Silent Symptoms of Cancer Seniors Need to Know
According to the National Library of Medicine, "In the elderly, cancer is one of the predominant causes of mortality and morbidity, and its incidence increases with aging. Sixty percent of all cases with cancer, and 70% of cancer-related deaths occur in patients aged 65 years and over." Early detection is vital and knowing the signs of cancer can be lifesaving. Eat This, Not That! Health spoke with Dr. Tomi Mitchell, a Board-Certified Family Physician with Holistic Wellness Strategies who explained cancer symptoms seniors should be aware of. Read on to find out more—and to ensure your health and the health of others, don't miss Already Had COVID? These Symptoms May "Never Go Away".
How Does Cancer Affect Seniors Differently?
Dr. Mitchell shares, "Over the years, I have seen many seniors being diagnosed with cancer. Sometimes people respond with complete shock, and others with seeming calmness. For some, the diagnosis comes as a complete surprise, but for others, it confirms a suspicion. Regardless of the response, the cancer diagnosis is significant and often has a ripple effect throughout the family and the senior diagnosed with cancer. The current working definition of senior is a mere 65 years young. However, many people are still working to varying degrees; some are self-employed and have businesses that depend on them. Others are already in assisted living care because of other health challenges.
So, the question is, 'does cancer affect seniors differently, if at all?' There are hundreds of different cancers, each with varying complications and prognosis. Plus, seniors are not the same. Some seniors have more strength and vitality than the average 30-year-old, and some look and feel much older than their actual age. Cancer is, at the very least, a two-way relationship. First, we must recognize how the individual's body responds to cancer and how cancer responds to the body. As mentioned, there are so many factors. To answer this question, I will have to speak in general terms. I fully am aware there are exceptions to the rules. For example, if cancer had been slow growing or got largely undetected and finally diagnosed in a senior, that cancer would have had the opportunity to invade further into the body, far away from the primary cancer site. As a result, cancers that have spread or metastasized have a worse prognosis. Also, by the time a person has reached their senior age, the cumulative effects of lifestyle choices, environmental conditions, genetics, and other stressors would have taken a toll on the body and the mind. For example, if an individual was health conscious, was blessed with "good genes," and lived in the ideal environment, with the wisdom and financial support to deal with a cancer diagnosis—then one can safely assume this individual will have a higher chance of survival.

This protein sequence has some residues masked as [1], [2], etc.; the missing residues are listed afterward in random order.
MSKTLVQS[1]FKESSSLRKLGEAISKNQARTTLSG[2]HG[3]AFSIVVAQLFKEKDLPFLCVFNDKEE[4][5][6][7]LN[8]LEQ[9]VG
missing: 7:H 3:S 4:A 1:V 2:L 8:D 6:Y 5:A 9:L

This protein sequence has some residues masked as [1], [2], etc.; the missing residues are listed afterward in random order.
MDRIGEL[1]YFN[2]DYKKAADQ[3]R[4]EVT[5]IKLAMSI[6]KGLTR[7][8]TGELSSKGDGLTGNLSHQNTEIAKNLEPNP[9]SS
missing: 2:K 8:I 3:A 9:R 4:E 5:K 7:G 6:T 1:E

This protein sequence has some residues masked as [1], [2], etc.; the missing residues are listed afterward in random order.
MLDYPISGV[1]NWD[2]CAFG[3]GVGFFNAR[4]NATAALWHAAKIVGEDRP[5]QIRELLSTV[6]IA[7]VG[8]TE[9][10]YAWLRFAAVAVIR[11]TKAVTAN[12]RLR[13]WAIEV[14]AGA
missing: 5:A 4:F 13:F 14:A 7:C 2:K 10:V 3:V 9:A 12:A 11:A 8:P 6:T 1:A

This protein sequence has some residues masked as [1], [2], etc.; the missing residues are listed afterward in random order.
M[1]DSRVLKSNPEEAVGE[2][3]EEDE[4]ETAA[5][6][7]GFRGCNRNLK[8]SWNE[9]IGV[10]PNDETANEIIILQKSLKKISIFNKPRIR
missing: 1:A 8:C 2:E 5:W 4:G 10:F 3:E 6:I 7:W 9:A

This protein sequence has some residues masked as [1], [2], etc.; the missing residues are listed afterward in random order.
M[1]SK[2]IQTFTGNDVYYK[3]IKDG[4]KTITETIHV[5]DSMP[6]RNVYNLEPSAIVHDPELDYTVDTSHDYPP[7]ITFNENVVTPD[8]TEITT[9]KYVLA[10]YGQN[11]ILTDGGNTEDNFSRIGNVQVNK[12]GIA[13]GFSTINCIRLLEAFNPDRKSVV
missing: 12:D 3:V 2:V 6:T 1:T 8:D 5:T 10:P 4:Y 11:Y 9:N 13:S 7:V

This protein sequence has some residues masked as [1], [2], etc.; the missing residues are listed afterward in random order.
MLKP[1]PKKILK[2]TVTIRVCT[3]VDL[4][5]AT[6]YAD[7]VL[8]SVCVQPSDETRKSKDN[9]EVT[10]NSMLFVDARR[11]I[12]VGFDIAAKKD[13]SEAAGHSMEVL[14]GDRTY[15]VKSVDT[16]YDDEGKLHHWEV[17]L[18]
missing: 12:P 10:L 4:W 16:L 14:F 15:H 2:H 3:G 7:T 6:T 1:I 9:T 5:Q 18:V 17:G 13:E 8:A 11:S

Also, if these seniors were diligent and their health providers were proactive in their approach to care, preventative screening tests would have been performed regularly. This would increase the likelihood of picking up diseases that can be detected in the early stage. In my approach to health, I also like to look at the emotional and mental side, as I know how one feels, one's mindset, and outlook on life, can profoundly impact cancers and how they respond to treatment and progress. For example, research has shown that there may be a connection between the mind and cancer. Regardless of the outcomes of future clinical trials, I believe that one's outlook on life, social support, and a drive to keep on living positively impact cancer survival and the overall wellbeing of cancer patients."
How Can Seniors Tell the Difference Between Normal Aging and Signs of Cancer?